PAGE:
5. Sq Removal
6. Current Inversion
7. Electrodynamic Modeling
The PDE in Eq. (24) is solved on a 2D grid in the (r, θ) plane, holding ϕ fixed at the longitude of the satellite crossing of the magnetic equator. The grid ranges from 65 to 500 km altitude in steps of 2.175 km, and −25 to 25 degrees latitude in steps of 0.25 degrees. The boundary conditions imposed on the PDE are that the current vanishes at the lower and upper boundaries (ψ = 0 at r = rmin and rmax), and there is no radial current flow at the northern and southern boundaries (Open image in new window at Open image in new window and Open image in new window). We solve the PDE using finite differencing on the 2D grid with a 9-cell stencil.
8. EEF Inversion
9. Validation of EEF Estimates
In this paper we have presented in detail the algorithm for the Swarm Level 2 Equatorial Electric Field inversion chain. The main inputs to the algorithm are the scalar magnetic field measurements from the absolute scalar magnetometer (ASM) instrument on-board each Swarm satellite. The chain then subtracts internal and magnetospheric field models, filters out the mid-latitude Sq current system, inverts the resulting magnetic profile for the E-region height-integrated current density, and then models this current density with a combination of first-principles and empirical modeling to recover the driving zonal electric field at the time of the satellite crossing of the magnetic equator. This algorithm has been thoroughly tested against the CHAMP database, and the resulting EEF estimates have been validated against independent measurements from the JULIA radar, with a correlation of 0.80 between the two, a best fit line with a slope of nearly 1, and a bias close to 0. Validation against JULIA measurements will be carried out periodically throughout the Swarm mission to ensure the algorithm continues to produce reliable EEF estimates.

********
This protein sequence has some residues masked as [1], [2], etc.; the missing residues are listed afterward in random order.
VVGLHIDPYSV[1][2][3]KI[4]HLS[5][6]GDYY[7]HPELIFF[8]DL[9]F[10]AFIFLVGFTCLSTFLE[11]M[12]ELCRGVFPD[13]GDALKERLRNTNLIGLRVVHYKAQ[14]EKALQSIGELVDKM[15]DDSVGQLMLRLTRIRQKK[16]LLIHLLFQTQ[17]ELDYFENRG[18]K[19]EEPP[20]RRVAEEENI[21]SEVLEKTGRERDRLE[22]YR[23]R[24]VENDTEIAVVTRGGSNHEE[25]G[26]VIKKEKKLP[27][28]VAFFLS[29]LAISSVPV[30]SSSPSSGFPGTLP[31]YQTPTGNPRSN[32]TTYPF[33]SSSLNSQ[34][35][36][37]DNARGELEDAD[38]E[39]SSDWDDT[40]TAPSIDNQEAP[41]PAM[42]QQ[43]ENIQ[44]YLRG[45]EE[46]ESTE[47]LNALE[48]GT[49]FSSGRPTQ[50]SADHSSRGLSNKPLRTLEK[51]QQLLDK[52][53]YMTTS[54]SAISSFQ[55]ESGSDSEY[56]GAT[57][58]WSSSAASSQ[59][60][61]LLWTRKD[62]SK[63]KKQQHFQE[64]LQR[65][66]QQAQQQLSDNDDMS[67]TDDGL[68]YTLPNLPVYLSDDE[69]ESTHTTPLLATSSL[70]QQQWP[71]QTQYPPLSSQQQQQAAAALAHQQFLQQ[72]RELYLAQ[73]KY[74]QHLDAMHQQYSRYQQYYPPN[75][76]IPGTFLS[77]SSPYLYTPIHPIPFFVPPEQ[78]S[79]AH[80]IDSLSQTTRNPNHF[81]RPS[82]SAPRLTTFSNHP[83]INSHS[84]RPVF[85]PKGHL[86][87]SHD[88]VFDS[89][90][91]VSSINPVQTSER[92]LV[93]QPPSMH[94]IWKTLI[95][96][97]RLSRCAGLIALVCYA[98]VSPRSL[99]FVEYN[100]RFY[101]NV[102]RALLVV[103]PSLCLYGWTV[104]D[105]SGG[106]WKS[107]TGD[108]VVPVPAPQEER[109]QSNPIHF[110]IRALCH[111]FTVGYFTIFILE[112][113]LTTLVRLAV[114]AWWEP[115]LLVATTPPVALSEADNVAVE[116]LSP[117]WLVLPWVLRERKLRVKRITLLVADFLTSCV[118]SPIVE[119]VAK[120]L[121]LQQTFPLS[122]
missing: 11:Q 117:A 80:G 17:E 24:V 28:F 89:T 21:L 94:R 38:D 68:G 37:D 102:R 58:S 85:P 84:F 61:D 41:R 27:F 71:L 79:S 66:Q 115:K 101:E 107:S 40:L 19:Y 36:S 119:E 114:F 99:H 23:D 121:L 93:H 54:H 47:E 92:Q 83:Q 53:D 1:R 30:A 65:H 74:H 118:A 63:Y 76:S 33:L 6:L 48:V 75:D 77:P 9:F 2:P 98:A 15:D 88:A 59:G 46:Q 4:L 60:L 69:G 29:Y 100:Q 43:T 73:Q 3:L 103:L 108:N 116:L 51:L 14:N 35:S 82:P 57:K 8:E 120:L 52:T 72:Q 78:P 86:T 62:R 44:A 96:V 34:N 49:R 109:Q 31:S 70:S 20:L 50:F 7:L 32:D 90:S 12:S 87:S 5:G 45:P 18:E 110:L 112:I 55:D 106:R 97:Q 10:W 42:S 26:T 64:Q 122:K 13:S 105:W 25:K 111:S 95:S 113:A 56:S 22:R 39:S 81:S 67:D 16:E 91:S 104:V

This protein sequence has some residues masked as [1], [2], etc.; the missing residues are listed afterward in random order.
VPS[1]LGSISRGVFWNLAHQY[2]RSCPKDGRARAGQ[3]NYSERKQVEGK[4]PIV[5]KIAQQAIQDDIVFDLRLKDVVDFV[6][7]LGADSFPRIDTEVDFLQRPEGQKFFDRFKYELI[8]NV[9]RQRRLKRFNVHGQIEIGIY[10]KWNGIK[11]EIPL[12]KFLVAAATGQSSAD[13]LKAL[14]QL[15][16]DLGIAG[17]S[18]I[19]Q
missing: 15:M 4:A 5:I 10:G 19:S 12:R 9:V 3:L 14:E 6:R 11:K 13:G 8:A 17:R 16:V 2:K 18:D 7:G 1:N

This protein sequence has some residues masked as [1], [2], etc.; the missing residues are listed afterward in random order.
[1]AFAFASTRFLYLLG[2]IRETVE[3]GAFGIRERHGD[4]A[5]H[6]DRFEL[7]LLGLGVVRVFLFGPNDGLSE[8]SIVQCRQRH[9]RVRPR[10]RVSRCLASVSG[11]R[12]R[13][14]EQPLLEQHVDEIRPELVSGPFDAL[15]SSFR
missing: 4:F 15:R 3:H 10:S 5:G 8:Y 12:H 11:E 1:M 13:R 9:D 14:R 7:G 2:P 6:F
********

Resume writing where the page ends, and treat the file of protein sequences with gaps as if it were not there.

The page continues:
The operational support of the CHAMP mission by the German Aerospace Center (DLR) is gratefully acknowledged. The Jicamarca Radio Observatory is a facility of the Instituto Geofisico del Peru operated with support from the NSF through Cornell University. The authors gratefully acknowledge support from the Centre National d’Études Spatiales (CNES) within the context of the “Travaux préparatoires et exploitation de la mission SWARM” project, and from the European Space Agency (ESA) through ESTEC contract number 4000102140/10/NL/JA “Development of the Swarm Level 2 Algorithms and Associated Level 2 Processing Facility.” We also thank two anonymous reviewers for their comments on an earlier version of the manuscript. This is IPGP contribution number 3446.